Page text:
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Tibet seeks Aus conservation know-how


18:20, April 11, 2013

SYDNEY, April 11 (Xinhua) -- A Tibetan academic delegation will tour Australia and New Zealand in April, holding dialogues with research institutes on issues as environmental conservation.

The Tibetan researchers will share ideas about ecological management with think tanks and universities in Sydney, Canberra and Melbourne this week, before making their way across the Tasman.

Dawa Tsering, a professor at the Tibet Academy of Social Sciences, who Thursday led a discussion at the University of Sydney, said Tibet has already introduced a number of measures for environmental protection.

"Now we have more than 40 different regulations and laws relevant to reserve management, wildlife protection, ecology, construction and environmental protection," Tsering explained.

These strategies include managing 47 nature reserves, converting pastures and farmland to grassland or forest, and constructing an ecological security barrier worth 15.5 billion RMB.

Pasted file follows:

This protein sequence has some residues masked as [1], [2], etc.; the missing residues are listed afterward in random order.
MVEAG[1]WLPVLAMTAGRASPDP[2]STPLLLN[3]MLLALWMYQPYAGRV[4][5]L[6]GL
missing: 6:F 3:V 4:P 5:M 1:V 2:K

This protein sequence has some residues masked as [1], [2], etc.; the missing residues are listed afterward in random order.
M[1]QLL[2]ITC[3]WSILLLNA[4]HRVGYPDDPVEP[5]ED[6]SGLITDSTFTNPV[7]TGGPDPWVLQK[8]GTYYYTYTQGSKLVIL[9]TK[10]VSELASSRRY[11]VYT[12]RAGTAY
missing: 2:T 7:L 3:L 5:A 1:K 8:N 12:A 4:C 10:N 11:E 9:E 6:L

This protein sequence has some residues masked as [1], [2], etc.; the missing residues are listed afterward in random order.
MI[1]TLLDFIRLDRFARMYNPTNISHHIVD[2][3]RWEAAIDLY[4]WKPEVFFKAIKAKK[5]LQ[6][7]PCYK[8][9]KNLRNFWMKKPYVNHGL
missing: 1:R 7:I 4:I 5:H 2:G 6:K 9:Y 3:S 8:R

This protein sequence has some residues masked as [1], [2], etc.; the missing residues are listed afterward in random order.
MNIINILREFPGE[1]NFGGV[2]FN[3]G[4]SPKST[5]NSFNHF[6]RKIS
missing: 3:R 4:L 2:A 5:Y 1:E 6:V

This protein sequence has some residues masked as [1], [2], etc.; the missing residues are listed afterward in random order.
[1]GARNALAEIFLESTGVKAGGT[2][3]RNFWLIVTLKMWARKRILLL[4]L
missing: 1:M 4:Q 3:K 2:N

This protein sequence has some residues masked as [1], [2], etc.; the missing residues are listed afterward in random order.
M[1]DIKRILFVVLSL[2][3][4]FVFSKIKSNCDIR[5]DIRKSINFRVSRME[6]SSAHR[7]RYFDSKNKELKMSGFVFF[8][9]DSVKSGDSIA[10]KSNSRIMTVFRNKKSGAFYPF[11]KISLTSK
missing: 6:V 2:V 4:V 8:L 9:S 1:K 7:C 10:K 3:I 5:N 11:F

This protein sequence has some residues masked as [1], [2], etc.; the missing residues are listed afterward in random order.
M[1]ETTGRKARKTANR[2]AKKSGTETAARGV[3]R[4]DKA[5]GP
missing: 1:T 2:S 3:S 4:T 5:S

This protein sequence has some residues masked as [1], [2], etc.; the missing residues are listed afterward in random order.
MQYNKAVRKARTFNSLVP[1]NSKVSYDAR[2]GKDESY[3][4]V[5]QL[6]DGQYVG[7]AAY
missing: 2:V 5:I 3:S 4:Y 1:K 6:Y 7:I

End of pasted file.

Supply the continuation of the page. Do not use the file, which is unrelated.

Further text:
For the past ten years Tibet has also offered compensation to the local people who depend on the forest and grasslands, and as recompense for conflicts between humans and wildlife, Tsering said.

Strategies such as these have allowed endangered species like the Tibetan antelope, wild yak and snow leopard to increase in numbers, but urbanization still threatens the balance between progress and the environment, said Tsering.

"I think every corner of the world today is hit by the so- called modern culture, and in Tibet we are also facing this new challenge of urbanization and how to manage the negative impact on the environment.

"Urbanisation is a reality,and there are impacts on the air pollution, water pollution. This kind of problem is a reality, but we are trying to control it," said Tsering.

Tsering said the delegation was interested in exploring conservation strategies and how they might be adapted and applied in Tibet.

Kerry Brown, Executive Director of the China Studies Centre at the University of Sydney, said Tibet would likely need to overcome political bureaucracy to carry out environmental reforms.

"I think environmental issues are very political, so it's interesting to hear about how national reform and sustainability agendas are translated into a very specific area which obviously has big challenges of sustainability and equity," said Brown.

Brown also said he welcomed the discussion raised by the delegation as an extension of Australia-China academic collaboration.

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